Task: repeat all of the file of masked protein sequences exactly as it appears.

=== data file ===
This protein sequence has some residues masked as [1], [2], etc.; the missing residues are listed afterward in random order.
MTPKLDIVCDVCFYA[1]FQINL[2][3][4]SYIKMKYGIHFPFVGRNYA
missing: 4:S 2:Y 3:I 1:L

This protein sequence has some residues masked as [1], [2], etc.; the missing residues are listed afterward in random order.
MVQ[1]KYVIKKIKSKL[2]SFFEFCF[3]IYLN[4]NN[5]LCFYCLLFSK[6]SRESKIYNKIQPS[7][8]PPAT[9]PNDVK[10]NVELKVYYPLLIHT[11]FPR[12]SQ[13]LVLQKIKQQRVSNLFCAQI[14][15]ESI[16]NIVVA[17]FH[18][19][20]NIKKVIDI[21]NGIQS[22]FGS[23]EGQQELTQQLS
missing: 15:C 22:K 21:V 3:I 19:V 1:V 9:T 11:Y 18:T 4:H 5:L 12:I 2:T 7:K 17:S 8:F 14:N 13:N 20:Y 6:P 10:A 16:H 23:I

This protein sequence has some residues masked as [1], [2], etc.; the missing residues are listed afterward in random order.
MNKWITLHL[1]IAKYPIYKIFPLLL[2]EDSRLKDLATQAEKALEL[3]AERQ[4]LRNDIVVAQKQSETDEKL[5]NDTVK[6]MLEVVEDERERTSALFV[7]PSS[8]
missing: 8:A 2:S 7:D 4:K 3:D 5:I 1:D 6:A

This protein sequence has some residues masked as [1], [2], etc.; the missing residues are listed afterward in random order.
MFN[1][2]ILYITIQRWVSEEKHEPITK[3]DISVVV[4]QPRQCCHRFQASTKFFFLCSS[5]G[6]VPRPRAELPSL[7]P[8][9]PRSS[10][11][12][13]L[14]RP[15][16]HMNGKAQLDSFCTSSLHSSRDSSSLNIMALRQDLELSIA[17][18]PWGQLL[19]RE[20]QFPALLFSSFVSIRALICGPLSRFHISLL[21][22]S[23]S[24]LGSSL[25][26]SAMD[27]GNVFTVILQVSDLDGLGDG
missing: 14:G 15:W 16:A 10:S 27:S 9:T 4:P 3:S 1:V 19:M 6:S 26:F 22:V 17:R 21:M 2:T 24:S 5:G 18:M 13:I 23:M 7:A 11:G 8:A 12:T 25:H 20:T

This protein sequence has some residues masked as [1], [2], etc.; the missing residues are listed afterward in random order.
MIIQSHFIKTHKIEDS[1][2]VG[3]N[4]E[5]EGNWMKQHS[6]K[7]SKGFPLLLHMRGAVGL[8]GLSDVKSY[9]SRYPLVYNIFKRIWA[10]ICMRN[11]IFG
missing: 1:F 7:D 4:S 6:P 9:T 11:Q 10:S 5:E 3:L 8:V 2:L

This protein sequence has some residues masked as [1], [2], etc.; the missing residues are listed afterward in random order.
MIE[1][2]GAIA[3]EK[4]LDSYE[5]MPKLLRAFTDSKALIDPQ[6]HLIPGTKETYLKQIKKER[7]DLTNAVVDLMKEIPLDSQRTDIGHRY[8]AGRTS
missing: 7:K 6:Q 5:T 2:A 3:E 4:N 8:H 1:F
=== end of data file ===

This protein sequence has some residues masked as [1], [2], etc.; the missing residues are listed afterward in random order.
MTPKLDIVCDVCFYA[1]FQINL[2][3][4]SYIKMKYGIHFPFVGRNYA
missing: 4:S 2:Y 3:I 1:L

This protein sequence has some residues masked as [1], [2], etc.; the missing residues are listed afterward in random order.
MVQ[1]KYVIKKIKSKL[2]SFFEFCF[3]IYLN[4]NN[5]LCFYCLLFSK[6]SRESKIYNKIQPS[7][8]PPAT[9]PNDVK[10]NVELKVYYPLLIHT[11]FPR[12]SQ[13]LVLQKIKQQRVSNLFCAQI[14][15]ESI[16]NIVVA[17]FH[18][19][20]NIKKVIDI[21]NGIQS[22]FGS[23]EGQQELTQQLS
missing: 15:C 22:K 21:V 3:I 19:V 1:V 9:T 11:Y 18:T 4:H 5:L 12:I 2:T 7:K 17:S 8:F 14:N 13:N 20:Y 6:P 10:A 16:H 23:I

This protein sequence has some residues masked as [1], [2], etc.; the missing residues are listed afterward in random order.
MNKWITLHL[1]IAKYPIYKIFPLLL[2]EDSRLKDLATQAEKALEL[3]AERQ[4]LRNDIVVAQKQSETDEKL[5]NDTVK[6]MLEVVEDERERTSALFV[7]PSS[8]
missing: 8:A 2:S 7:D 4:K 3:D 5:I 1:D 6:A

This protein sequence has some residues masked as [1], [2], etc.; the missing residues are listed afterward in random order.
MFN[1][2]ILYITIQRWVSEEKHEPITK[3]DISVVV[4]QPRQCCHRFQASTKFFFLCSS[5]G[6]VPRPRAELPSL[7]P[8][9]PRSS[10][11][12][13]L[14]RP[15][16]HMNGKAQLDSFCTSSLHSSRDSSSLNIMALRQDLELSIA[17][18]PWGQLL[19]RE[20]QFPALLFSSFVSIRALICGPLSRFHISLL[21][22]S[23]S[24]LGSSL[25][26]SAMD[27]GNVFTVILQVSDLDGLGDG
missing: 14:G 15:W 16:A 10:S 27:S 9:T 4:P 3:S 1:V 19:M 6:S 26:F 22:V 17:R 21:M 2:T 24:S 5:G 18:M 13:I 23:M 7:A 11:G 8:A 12:T 25:H 20:T

This protein sequence has some residues masked as [1], [2], etc.; the missing residues are listed afterward in random order.
MIIQSHFIKTHKIEDS[1][2]VG[3]N[4]E[5]EGNWMKQHS[6]K[7]SKGFPLLLHMRGAVGL[8]GLSDVKSY[9]SRYPLVYNIFKRIWA[10]ICMRN[11]IFG
missing: 1:F 7:D 4:S 6:P 9:T 11:Q 10:S 5:E 3:L 8:V 2:L

This protein sequence has some residues masked as [1], [2], etc.; the missing residues are listed afterward in random order.
MIE[1][2]GAIA[3]EK[4]LDSYE[5]MPKLLRAFTDSKALIDPQ[6]HLIPGTKETYLKQIKKER[7]DLTNAVVDLMKEIPLDSQRTDIGHRY[8]AGRTS
missing: 7:K 6:Q 5:T 2:A 3:E 4:N 8:H 1:F